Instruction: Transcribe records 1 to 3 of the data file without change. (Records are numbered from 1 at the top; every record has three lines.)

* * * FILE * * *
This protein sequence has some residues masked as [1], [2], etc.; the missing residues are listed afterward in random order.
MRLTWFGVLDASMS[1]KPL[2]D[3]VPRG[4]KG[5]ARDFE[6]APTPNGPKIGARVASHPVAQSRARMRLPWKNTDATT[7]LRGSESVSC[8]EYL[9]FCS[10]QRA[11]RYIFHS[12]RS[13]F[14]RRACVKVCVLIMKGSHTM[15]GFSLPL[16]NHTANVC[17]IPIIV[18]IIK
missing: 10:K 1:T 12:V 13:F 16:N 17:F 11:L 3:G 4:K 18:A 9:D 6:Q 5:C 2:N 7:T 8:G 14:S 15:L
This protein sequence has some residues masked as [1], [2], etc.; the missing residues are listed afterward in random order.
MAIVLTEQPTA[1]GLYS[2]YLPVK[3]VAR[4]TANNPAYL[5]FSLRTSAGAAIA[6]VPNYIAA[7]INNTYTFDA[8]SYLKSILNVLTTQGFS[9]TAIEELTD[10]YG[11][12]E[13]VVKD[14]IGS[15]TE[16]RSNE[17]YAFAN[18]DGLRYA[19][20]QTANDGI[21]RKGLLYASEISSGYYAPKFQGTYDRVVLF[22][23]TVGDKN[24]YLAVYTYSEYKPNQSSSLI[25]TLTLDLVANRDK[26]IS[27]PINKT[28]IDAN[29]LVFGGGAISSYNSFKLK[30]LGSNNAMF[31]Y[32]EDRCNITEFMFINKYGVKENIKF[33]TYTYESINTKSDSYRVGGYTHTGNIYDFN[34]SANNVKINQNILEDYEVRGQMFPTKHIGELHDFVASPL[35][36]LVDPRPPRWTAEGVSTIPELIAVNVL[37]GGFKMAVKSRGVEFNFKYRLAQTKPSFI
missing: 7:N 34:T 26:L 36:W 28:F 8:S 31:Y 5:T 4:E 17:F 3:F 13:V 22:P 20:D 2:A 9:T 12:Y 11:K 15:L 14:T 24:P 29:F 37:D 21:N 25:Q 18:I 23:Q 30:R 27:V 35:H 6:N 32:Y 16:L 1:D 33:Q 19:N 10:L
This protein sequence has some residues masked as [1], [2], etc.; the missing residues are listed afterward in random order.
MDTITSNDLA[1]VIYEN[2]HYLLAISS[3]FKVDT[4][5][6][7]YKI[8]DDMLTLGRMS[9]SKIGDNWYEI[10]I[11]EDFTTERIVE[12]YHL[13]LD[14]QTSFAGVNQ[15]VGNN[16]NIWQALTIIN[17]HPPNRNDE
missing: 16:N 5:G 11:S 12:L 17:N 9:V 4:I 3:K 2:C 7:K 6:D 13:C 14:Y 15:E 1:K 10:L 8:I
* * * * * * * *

This protein sequence has some residues masked as [1], [2], etc.; the missing residues are listed afterward in random order.
MRLTWFGVLDASMS[1]KPL[2]D[3]VPRG[4]KG[5]ARDFE[6]APTPNGPKIGARVASHPVAQSRARMRLPWKNTDATT[7]LRGSESVSC[8]EYL[9]FCS[10]QRA[11]RYIFHS[12]RS[13]F[14]RRACVKVCVLIMKGSHTM[15]GFSLPL[16]NHTANVC[17]IPIIV[18]IIK
missing: 10:K 1:T 12:V 13:F 16:N 17:F 11:L 3:G 4:K 18:A 9:D 6:Q 5:C 2:N 7:T 8:G 14:S 15:L
This protein sequence has some residues masked as [1], [2], etc.; the missing residues are listed afterward in random order.
MAIVLTEQPTA[1]GLYS[2]YLPVK[3]VAR[4]TANNPAYL[5]FSLRTSAGAAIA[6]VPNYIAA[7]INNTYTFDA[8]SYLKSILNVLTTQGFS[9]TAIEELTD[10]YG[11][12]E[13]VVKD[14]IGS[15]TE[16]RSNE[17]YAFAN[18]DGLRYA[19][20]QTANDGI[21]RKGLLYASEISSGYYAPKFQGTYDRVVLF[22][23]TVGDKN[24]YLAVYTYSEYKPNQSSSLI[25]TLTLDLVANRDK[26]IS[27]PINKT[28]IDAN[29]LVFGGGAISSYNSFKLK[30]LGSNNAMF[31]Y[32]EDRCNITEFMFINKYGVKENIKF[33]TYTYESINTKSDSYRVGGYTHTGNIYDFN[34]SANNVKINQNILEDYEVRGQMFPTKHIGELHDFVASPL[35][36]LVDPRPPRWTAEGVSTIPELIAVNVL[37]GGFKMAVKSRGVEFNFKYRLAQTKPSFI
missing: 7:N 34:T 26:L 36:W 28:F 8:S 31:Y 5:T 4:E 17:F 3:F 13:V 22:P 20:D 2:A 9:T 12:Y 11:K 15:L 14:T 24:P 29:F 37:D 21:N 25:Q 18:I 23:Q 30:R 27:V 35:H 6:N 32:Y 16:L 1:D 33:Q 19:N 10:L
This protein sequence has some residues masked as [1], [2], etc.; the missing residues are listed afterward in random order.
MDTITSNDLA[1]VIYEN[2]HYLLAISS[3]FKVDT[4][5][6][7]YKI[8]DDMLTLGRMS[9]SKIGDNWYEI[10]I[11]EDFTTERIVE[12]YHL[13]LD[14]QTSFAGVNQ[15]VGNN[16]NIWQALTIIN[17]HPPNRNDE
missing: 16:N 5:G 11:S 12:L 17:N 9:V 4:I 3:K 2:C 7:K 6:D 13:C 14:Y 15:E 1:K 10:L 8:I